Monday 1 August 2011

The pedigrees' chum?

I have, in the main, a good relationship with those who work their dogs. That is because those who use their dogs for sport, catching or retrieving their supper, herding or guarding their stock, home or family, understand implicitly about breeding for function - and, particularly, how form follows function, not the other way round.

That's not to say that there aren't problems in working dogs - there are. But conformation issues are rarely an issue.

This article, by David Tom, was published in Shooting Times a couple of weeks ago. To pre-empt the inevitable comments, I am pretty sure that is a Komondor, not a Hungarian Puli, on the bottom left of the article (rap ST's knuckles not mine, please!).

I love this picture of my flatcoat Maisie. She often turns her right ear like this when you talk to her. It makes me laugh every time. Which is am sure at least partly why she does it.

PS: for overseas readers, the title is a play on Pedigree Petfoods' 'Pedigree Chum' brand of dog food - sold only under this name in the UK, I think.

Click to enlarge


  1. MOre self seeking publicity, and about as accurate with facts as you are, which aint great!!

  2. Lovely article.
    Especially liked the description of how Maisie's natural working instinct kicked in on the shoot.
    My parents had THE most gorgeous rescue yellow lab called Jake. Physically he was somewhere between a taller slimmer working lab but his head looked more like a show/pet type (if that makes sense). In the house he always brought you something be it a slipper, toy, welly boot. On walks if he spotted water that was him gone for ages, swimming, picking up rocks from under the water even diving down.

    I have friends that have labs that are quite different. The working types are more "hyper" compared to the stockier smaller pet (?) types.

    It does worry me that some people get the working bred dogs as pets and do not provide them with the active stimulation mentally that these dogs need, and that this could lead to behavioural problems?

    Do you think there is a difference behaviourally in working versus show types?

    Could a happy medium be found between the two, or should it be down to the breeders to find the right homes for their dogs?

    ps. the dog bottom left.......imagine just one flea in its coat!

  3. I too had a lab (black) many years ago who loved water and behaved just the same as the dog in the above post. When he had retrieved his 'rock' he would then bring it out of the water and roll on it. The first time he did this I thought that he was drowning as he slowly disappeared underneath the water, only for him to reappear with a large stone in his mouth.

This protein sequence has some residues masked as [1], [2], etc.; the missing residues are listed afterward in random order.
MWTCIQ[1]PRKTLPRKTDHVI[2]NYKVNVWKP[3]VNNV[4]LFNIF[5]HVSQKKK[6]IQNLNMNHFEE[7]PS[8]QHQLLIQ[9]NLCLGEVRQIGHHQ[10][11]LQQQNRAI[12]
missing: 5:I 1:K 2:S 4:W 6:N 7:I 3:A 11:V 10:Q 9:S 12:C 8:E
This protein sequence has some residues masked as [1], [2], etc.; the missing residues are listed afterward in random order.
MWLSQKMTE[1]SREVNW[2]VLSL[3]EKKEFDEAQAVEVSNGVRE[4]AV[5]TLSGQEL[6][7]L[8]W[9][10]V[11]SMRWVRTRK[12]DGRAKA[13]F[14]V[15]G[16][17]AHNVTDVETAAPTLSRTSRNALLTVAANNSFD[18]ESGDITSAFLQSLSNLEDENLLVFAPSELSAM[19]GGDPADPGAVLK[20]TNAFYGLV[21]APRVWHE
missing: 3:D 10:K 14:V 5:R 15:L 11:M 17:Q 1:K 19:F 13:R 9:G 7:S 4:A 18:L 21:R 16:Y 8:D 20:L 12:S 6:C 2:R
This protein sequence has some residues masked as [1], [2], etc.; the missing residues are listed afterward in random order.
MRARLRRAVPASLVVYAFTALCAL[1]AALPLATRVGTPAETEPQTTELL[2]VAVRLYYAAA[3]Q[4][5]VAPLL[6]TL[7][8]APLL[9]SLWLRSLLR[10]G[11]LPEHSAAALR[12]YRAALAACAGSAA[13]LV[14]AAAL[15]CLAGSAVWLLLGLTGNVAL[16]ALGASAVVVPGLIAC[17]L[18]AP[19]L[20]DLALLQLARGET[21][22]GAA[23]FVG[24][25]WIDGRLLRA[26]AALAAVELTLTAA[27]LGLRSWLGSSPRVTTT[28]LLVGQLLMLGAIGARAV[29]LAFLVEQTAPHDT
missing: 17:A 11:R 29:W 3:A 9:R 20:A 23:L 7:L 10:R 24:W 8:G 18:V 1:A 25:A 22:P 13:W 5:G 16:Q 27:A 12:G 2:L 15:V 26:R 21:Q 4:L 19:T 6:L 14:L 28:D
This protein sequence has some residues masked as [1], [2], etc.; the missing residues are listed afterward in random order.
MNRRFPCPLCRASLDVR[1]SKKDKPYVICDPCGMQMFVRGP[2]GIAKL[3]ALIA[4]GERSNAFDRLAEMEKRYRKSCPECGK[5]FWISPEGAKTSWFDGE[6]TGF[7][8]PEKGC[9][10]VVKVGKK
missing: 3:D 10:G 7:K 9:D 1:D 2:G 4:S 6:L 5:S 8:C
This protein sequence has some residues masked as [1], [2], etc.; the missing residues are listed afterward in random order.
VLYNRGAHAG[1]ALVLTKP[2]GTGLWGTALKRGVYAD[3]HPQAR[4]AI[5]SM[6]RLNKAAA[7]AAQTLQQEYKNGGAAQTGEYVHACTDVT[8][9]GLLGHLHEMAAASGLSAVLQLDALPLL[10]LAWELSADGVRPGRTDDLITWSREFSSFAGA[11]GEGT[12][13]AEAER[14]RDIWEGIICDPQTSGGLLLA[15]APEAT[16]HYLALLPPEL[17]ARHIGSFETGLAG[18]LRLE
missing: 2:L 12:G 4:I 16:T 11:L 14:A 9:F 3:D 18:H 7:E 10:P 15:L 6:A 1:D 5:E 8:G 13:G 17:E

I have been involved with training dogs through running training clubs and in teaching individuals for many years, so feel that I can give my own thoughts on the above question. Many breeds were originally bred to do some sort of work, so I think stimulating the mind by training for work or just performing 'trick's will keep that dog happy, as long as the training is reward based.

    I had a show bred golden retriever who was shown but also worked obedience and reaching advanced level at open/champ shows, so can be done. I have to say that he was harder work than my two following goldens that were bred for obedience, but maybe by then my own training techniques had improved.

    Keep up the good work Jemima!

  4. The sad thing is that so few dogs find employment these days. Many breeds love to pull (Rotti's come to mind . . . fantastic, strong cart dogs). But dog carts, thanks to the early work of the RSPCA, were banned in as cruel in the late 19th century and have all but disappeared. Only a small fraction of gun dogs will ever work beside a shooter. With Labs, half a century ago, the norm among breeders was to try for Dual Champions, meaning titles in both showing and retrieving. Obedience, agility, dancing with dogs . .. better than nothing . .. but not a real substitute for herding, field retrieving, or pulling. Tracking is great fun for many dogs, but it's SO time consuming to set up a scent trail.

  5. Great story. No offense, but at least over here, "chum" is a slang term for "fish bait". When I first saw the title to the article, I thought that maybe the Pedigree dog food company was branching out. --- Rod Russell, Orlando, Florida USA

  6. As someone who hunts, hunt tests, and shows are flatcoats it was wonderful to read of your experience in taking your flatcoat and seeing them come alive. In fact, that is the whole reason why I started training our dogs more actively for hunt tests and even got my own hunting license.

    And I must admit that the more I work our dogs and see other dogs work, the more I understand and see what kind of form is best suited for a retriever.